Volume 8, Issue 2: Femina
God has been so kind to us in giving us homes and families to fill them. The
earth is the Lord's as is everything in it. Obviously, our homes are the Lord's
as is everything in them. It follows that our homes should reflect His ownership
in all aspects. Our attitude toward our homes should be one in which we seek
to glorify Him in our daily use of the things He has graciously "loaned" to us.
Knowing it is His and that He has bestowed it on us should keep us humble (knowing
we don't deserve it), content (knowing we don't deserve it), and thankful (knowing
we don't deserve it). This protects us from temptations to arrogance, envy, and
Knowing our homes belong to God should also have a significant impact on the
way we manage them and, therefore, on the way they look. A Christian woman ought
to be able to apply her Christian worldview, including her view of the family,
in the way she cares for, manages, cleans, and decorates her home. After all,
if it is God's home, it matters how it looks. We serve a God who is holy, righteous,
orderly, and the Creator of all that is lovely. Surely our homes should reflect
this. If He created light, texture, design, and all in harmony, shouldn't our
homes celebrate and appreciate His masterly control over all things?
One of the things the Puritans did well was recognize the goodness of the creation.
This enabled them to keep God first in their lives while enjoying immensely,
with gratitude, all the physical blessings He bestowed on them.
"The Puritans determined to make earthly things divine, not by forbidding them,
but by infusing them with holiness" ( Worldly Saints , p. 208). They could enjoy
wealth by realizing it was a gift from God, by keeping it in subordination to
Him, and by using it to do good. Richard Sibbes said, "Worldly things are good
in themselves and given to sweeten our passage to Heaven" (p. 59).
As we recognize the goodness of God's gifts to us and keep alert to the temptations
attendant to such blessings, we are free to use our worldly possessions in a
God-glorifying manner. Non-Christians have no concept of worshipping and glorifying
God in how they decorate a home! Their only options are self-glorification or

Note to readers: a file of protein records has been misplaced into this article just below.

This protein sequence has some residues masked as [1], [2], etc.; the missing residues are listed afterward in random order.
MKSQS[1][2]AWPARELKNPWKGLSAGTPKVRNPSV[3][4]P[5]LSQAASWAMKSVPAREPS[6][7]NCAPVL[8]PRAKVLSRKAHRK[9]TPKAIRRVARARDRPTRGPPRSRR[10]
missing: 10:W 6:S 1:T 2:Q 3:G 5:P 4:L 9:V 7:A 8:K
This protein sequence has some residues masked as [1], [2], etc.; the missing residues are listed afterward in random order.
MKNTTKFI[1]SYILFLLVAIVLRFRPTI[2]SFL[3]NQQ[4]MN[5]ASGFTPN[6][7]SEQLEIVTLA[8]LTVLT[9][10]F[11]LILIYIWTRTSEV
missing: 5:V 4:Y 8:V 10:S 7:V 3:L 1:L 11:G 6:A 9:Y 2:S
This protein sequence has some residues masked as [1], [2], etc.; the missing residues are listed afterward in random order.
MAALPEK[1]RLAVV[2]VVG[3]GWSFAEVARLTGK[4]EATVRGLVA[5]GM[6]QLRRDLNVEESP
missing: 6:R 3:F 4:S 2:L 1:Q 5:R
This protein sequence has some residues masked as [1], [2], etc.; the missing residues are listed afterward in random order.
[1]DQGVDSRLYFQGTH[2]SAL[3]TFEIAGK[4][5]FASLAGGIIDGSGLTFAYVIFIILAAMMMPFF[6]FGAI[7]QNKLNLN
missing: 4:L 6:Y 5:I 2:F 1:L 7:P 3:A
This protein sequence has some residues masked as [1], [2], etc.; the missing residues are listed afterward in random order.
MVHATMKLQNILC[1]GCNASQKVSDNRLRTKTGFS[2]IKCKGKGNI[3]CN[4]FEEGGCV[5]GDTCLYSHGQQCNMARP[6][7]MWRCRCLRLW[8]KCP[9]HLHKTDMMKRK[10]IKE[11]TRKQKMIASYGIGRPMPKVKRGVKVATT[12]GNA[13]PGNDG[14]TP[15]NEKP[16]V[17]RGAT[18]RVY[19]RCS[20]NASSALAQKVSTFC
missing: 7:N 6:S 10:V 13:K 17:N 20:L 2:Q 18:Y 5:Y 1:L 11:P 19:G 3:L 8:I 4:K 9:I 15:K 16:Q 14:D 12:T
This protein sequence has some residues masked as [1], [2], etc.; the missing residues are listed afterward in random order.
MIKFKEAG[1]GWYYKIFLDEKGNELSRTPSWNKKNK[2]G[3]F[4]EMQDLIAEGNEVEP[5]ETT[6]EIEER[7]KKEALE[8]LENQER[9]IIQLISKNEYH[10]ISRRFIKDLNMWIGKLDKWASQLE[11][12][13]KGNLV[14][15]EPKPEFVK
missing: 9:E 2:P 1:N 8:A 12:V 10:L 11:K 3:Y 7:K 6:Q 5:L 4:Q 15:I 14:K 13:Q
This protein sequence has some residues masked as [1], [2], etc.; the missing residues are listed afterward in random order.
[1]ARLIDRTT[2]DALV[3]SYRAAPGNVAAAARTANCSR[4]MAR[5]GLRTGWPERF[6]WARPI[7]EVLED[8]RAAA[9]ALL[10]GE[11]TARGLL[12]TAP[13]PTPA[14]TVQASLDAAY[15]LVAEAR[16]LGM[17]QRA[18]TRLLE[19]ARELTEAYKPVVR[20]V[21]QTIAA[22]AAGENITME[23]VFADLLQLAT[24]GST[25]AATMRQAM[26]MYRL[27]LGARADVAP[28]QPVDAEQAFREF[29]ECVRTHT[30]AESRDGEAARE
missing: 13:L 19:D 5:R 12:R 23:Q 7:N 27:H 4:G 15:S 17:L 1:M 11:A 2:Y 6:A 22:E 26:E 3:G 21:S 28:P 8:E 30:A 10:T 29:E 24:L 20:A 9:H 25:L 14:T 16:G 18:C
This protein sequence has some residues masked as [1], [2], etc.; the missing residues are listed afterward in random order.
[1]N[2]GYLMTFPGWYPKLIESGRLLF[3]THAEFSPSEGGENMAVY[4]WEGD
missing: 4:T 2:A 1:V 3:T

guilt in ownership. Only the believer can enjoy material things fully in such
a thankful, and not guilty, way.
As the Christian woman takes stock of her resources and abilities, she can be
motivated to make her home lovely in a Christ-honoring way. She can seek to make
her home beautiful to please God. The pagans may want to impress one another,
but the Christian can delight in Christ.
This may provide an entirely new motivation for Christian women to keep their
homes clean and organized and to be always working to make them more beautiful,
given the resources God has given to them.
Decorating a home should reflect God's ownership of our homes and our lives.
Christian women should seek to honor God in the way they pick out furniture and
hang curtains. A Christian home should be and look different. This does not mean
different because Bible verses are hanging on the walls, but different because
it reflects a desire to please God in all of life.
Because women typically are more involved in the actual decorating process,
it is important they are careful to acknowledge the presence of their head in
the home. A Christian home should be decorated in such a way that it looks like
a man lives there, and that his wife is a complement to him, not a competitor.
This does not mean a set of antlers in every room, but a Christian wife has the
duty to find out what her husband likes. Does he like darker colors? Light colors?
Any colors? He may never have thought of it before. He may need time. They both
may need to begin thinking about this together for the first time.
Because of the feminization of our culture on many levels, home decorating has
sunk, in many cases, to simply lining the walls with hearts and bunnies and tying
a bow on everything in sight. This country or Victorian "cute" excludes almost
entirely the masculine presence. Certainly a Christian home should reflect the
presence of both the masculine leadership and feminine help.
Am I trying to lay down one particular style as "Christian"? Absolutely not. God
has created us with tremendous variety and our homes should reflect this. Not
only do we have a variety of tastes, but a variety of circumstances, resources,
and differing levels of maturity in taste. But we should all begin or continue
in the process, for our homes should be practical extensions of what we believe
to be true about God and His world and demonstrate that it is all under His